I understand the complain. One of the reasons I made the game open source is to give others the opportunity to improve the code in places where I can't. But assembling a team is not straightforward. The few people that have helped me eventually drop out as interest fades out over time. Though I don't blame them. The codebase is badly organized and very hard to work with (which is totally my fault). On top of that, the project earns very little money, most of which I have used to pay for hosting services (which I will discontinue eventually), to buy licenses for a few dev tools, and to buy a macbook to work on the macOS version. So anybody willing to work on the project has to work on the expectation that no money will be ever earned. If this game ever explodes in popularity, which is unlikely, then I'll consider hiring people to work full time on other aspects of the game. But for now it will continue to be a personal hobby project.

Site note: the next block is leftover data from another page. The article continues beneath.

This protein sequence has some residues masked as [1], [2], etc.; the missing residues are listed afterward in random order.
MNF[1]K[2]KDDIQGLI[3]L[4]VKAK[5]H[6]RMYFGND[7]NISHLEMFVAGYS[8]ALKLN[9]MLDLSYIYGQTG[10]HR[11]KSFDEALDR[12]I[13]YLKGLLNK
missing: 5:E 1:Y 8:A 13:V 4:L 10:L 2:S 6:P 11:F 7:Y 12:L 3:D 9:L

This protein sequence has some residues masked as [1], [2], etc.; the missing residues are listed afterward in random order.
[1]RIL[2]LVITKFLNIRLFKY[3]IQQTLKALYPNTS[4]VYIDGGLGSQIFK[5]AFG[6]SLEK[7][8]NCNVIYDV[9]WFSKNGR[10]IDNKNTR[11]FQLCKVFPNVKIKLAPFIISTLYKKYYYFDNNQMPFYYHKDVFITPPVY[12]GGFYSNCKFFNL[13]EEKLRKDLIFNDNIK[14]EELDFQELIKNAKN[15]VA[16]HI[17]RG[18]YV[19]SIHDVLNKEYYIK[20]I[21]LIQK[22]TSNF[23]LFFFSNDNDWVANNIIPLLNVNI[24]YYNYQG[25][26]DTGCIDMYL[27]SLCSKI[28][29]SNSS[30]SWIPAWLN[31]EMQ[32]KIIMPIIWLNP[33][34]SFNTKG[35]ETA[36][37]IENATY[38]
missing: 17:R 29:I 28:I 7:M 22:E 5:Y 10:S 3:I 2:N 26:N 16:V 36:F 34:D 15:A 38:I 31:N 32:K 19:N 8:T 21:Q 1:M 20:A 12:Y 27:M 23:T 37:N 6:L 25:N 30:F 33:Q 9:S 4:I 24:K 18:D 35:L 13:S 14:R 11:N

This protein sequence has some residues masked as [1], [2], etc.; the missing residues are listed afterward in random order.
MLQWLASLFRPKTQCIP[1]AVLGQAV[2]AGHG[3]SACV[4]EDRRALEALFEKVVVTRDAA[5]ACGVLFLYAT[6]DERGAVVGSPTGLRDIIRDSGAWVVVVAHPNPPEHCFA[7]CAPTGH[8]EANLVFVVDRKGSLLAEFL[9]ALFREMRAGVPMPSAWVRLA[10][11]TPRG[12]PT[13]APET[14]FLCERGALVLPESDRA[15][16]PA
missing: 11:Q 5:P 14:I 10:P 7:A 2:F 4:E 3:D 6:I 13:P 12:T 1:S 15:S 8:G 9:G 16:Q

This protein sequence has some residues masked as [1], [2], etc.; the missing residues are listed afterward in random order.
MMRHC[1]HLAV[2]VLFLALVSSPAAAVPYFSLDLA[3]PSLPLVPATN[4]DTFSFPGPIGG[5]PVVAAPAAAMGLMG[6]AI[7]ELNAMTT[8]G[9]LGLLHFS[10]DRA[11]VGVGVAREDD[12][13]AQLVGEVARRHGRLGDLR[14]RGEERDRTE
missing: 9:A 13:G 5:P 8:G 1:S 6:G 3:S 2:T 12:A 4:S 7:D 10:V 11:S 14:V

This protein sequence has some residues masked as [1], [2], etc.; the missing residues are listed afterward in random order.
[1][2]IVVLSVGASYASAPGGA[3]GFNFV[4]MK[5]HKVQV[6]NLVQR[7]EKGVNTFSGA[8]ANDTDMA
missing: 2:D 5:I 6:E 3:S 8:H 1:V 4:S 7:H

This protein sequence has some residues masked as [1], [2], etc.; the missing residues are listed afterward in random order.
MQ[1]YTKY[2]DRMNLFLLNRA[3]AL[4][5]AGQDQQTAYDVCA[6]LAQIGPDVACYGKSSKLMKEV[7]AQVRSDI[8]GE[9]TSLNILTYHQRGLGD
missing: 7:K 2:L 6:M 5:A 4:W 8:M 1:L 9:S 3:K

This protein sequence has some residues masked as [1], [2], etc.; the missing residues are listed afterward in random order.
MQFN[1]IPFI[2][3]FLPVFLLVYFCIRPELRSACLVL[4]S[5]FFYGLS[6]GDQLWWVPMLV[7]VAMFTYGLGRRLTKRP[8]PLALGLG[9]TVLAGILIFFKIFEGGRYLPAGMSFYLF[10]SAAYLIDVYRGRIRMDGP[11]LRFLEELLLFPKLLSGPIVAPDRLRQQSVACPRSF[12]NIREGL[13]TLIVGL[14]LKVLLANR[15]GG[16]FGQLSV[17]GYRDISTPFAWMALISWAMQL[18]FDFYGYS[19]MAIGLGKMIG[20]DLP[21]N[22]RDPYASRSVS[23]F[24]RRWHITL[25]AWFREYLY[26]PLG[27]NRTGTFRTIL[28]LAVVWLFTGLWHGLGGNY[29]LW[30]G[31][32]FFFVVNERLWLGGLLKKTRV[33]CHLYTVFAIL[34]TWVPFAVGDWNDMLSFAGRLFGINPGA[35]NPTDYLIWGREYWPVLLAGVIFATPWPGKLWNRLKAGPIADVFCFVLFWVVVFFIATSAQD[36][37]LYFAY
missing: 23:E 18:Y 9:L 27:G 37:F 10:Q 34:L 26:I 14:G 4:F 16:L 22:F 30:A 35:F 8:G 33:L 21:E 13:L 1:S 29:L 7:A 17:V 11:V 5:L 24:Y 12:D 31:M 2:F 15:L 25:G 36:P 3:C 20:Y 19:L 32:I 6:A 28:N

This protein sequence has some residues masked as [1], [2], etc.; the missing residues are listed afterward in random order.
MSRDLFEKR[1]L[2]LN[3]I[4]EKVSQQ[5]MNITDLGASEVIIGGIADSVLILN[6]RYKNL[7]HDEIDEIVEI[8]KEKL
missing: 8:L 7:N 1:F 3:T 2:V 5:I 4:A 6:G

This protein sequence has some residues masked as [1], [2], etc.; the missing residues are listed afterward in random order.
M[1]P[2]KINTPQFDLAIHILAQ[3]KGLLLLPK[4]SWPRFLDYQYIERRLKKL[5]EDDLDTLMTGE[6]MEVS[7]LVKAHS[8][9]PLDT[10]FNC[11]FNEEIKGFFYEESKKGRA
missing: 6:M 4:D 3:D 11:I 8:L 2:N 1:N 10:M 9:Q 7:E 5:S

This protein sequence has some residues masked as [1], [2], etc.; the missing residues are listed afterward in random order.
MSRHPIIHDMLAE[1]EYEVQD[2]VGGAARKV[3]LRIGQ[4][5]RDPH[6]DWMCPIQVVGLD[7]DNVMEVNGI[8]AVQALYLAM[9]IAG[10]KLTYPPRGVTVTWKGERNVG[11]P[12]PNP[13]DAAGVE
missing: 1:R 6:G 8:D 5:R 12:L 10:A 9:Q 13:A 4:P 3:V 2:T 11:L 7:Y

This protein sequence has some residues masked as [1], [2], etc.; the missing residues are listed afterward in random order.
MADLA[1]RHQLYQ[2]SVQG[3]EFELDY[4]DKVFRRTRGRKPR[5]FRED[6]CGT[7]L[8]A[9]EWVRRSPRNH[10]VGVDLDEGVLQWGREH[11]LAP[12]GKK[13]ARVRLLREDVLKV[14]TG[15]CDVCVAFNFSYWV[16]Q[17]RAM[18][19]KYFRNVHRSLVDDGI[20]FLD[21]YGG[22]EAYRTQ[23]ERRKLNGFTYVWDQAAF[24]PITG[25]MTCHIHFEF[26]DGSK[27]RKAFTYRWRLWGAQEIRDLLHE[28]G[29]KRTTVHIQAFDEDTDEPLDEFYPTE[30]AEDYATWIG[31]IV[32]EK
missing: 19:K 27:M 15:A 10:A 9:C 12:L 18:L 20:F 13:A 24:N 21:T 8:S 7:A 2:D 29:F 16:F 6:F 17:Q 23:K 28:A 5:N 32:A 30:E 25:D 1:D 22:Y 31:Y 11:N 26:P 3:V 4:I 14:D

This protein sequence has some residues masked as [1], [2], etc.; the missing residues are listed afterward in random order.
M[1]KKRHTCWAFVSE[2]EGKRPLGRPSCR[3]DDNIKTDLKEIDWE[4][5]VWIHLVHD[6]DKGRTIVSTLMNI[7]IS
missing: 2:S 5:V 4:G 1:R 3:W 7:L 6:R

So, as long as I'm the sole developer, my main focus will continue to be on the simulation since its really what drives my interests and it is the core of the game. But I'll try to add more player interaction elements whenever I can.
I have to clarify. What you are seeing in the gif is not a battle. It's just weird migratory behavior (which as of this writing I have already made less janky). People from different tribes are migrating into each other territories and claiming them as their own. This is a decades-long process that only seems to happen very fast in the gif because the simulation is running at top speed.
So in this instance there's no need to involve any of the complex economic and societal effects of war. "Aggression" is only involved in the sense that more aggressive tribes are less reticent to move into another tribe's territory and push people away. But I have yet to add any sort of mechanics that would actually involve violence. I'm still not sure how to implement it since the most obvious effect, population culling, could have severe consequences and I want to be very careful about it (I don't want my game to turn into just another genocide simulator). Not all tribal interactions, even violent ones, ended with the extermination of one group. I would argue that in most instances, the most common result was cultural and societal intermixing.
Remember that right now I'm just simulating very very primitive cultures. Once I start implementing more complex cultures then I will (very slowly) add the concept of warfare with all its political and economic intricacies.